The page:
I spent most of the day Monday with Kellen Squire, candidate for the House of Delegates. By the time I reached his house outside Charlottesville, he had already been woken up from his luxurious four hours of sleep by his young son at 7 a.m., and had put in four hours of work on his campaign. That included filling out paperwork, completing a written interview for the press, going over his budget, practicing a speech, and writing a Daily Kos article.
When I arrived at his house, he ushered me in with a phone on his ear. While I calmed his dog down, I listened to Kellen giving an interview to a small, local newspaper. I’ve been following his campaign for so long, I could’ve probably given that interview for him! After he got off the phone, we went over a few upcoming videos he was making, and he rehearsed for a radio ad he was recording later in the day. Not a second went by without his phone beeping at him or a message from someone on his campaign staff coming through.
Just before we left to go tackle recording the radio ad, Kellen’s wife Cari came back home with their sons from preschool. I was reminded how much of a sacrifice the candidates’ families make. Their spouses have to take up the slack at home, with childcare and chores and errands. They have to put up with their whole world revolving around this campaign, every ounce of energy and time and attention being sucked into this effort. Their children have to tolerate being toted around to political events and canvassing, have to get used to seeing less of their parent, have to adjust to having their schedules thrown off much of the time. And guess what? From what I’ve seen of some of our incumbent delegates, these are exactly the same kinds of sacrifices their families make too.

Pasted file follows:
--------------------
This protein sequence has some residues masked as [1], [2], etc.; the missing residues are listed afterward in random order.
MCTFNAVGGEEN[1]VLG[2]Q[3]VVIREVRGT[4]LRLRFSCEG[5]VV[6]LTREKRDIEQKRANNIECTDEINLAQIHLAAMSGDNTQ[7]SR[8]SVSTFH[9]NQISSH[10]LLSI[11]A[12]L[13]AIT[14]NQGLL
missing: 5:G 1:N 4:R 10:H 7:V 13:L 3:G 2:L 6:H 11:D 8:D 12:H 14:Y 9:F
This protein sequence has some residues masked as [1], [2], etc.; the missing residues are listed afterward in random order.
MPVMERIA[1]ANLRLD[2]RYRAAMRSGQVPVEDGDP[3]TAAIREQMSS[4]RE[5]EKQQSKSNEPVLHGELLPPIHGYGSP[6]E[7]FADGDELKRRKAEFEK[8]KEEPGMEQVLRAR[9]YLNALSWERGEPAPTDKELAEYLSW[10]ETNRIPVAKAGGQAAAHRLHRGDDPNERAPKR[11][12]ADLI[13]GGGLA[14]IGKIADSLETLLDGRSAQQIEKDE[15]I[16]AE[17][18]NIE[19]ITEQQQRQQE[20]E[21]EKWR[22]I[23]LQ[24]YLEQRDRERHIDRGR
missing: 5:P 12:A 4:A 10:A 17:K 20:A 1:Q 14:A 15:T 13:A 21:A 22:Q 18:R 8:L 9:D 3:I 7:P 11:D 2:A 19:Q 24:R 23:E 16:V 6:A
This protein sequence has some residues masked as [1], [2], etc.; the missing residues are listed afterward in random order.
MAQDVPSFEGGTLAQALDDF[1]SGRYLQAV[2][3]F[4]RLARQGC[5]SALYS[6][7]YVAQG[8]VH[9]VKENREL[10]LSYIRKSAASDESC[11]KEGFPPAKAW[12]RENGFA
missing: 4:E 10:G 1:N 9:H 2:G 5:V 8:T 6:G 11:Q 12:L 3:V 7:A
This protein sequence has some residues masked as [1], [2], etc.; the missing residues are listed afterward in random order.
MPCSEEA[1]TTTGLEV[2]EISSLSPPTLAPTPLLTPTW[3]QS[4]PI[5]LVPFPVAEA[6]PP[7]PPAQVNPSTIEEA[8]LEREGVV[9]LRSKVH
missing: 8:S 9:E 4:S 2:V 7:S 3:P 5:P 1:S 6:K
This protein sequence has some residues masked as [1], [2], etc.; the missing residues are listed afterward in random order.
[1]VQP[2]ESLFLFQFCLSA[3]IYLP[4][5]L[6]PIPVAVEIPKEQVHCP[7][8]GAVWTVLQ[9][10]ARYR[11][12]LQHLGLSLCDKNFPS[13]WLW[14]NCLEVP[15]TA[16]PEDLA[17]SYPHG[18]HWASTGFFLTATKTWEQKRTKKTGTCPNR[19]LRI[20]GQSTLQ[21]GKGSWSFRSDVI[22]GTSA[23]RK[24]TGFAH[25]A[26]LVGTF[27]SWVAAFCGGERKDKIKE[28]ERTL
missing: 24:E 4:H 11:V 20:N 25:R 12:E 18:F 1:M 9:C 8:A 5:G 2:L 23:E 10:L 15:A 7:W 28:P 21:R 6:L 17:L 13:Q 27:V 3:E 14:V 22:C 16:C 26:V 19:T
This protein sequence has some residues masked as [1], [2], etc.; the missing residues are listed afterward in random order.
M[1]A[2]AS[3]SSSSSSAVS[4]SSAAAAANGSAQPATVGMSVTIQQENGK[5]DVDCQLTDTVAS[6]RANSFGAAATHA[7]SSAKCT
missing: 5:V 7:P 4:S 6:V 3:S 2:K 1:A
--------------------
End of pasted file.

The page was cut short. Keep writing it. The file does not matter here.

After the radio ad, Kellen and I worked through some wording on a video he’d like to record, while simultaneously walking around looking for the location we were supposed to be meeting Linda Perriello, to start setting up for a fundraiser she was hosting that evening. It’s hard to work on wording something carefully when you have to stop and answer your phone every 30 seconds.
Once we found the location, Kellen and I helped lug supplies up two flights of stairs into a beautiful loft apartment in Downtown Charlottesville, above one of the Main Street stores. Kellen ran off to be interviewed on the radio, while I stayed behind to help set up. An hour later, Kellen came back, having changed clothes sometime in the interim. And then there were two hours of chatting with supporters and donors, and speeches. While Linda’s son Tom was introducing Kellen, Kellen was just shaking his head in amazement, still finding it hard to fathom being introduced by someone he admired so much and emulated.
By the time the event was over, and it was time for me to drive home, I was exhausted. And Kellen had not only put in four hours before I got there, but almost certainly was about to put in another four after I left, probably getting to bed at 2 or 3 a.m. again.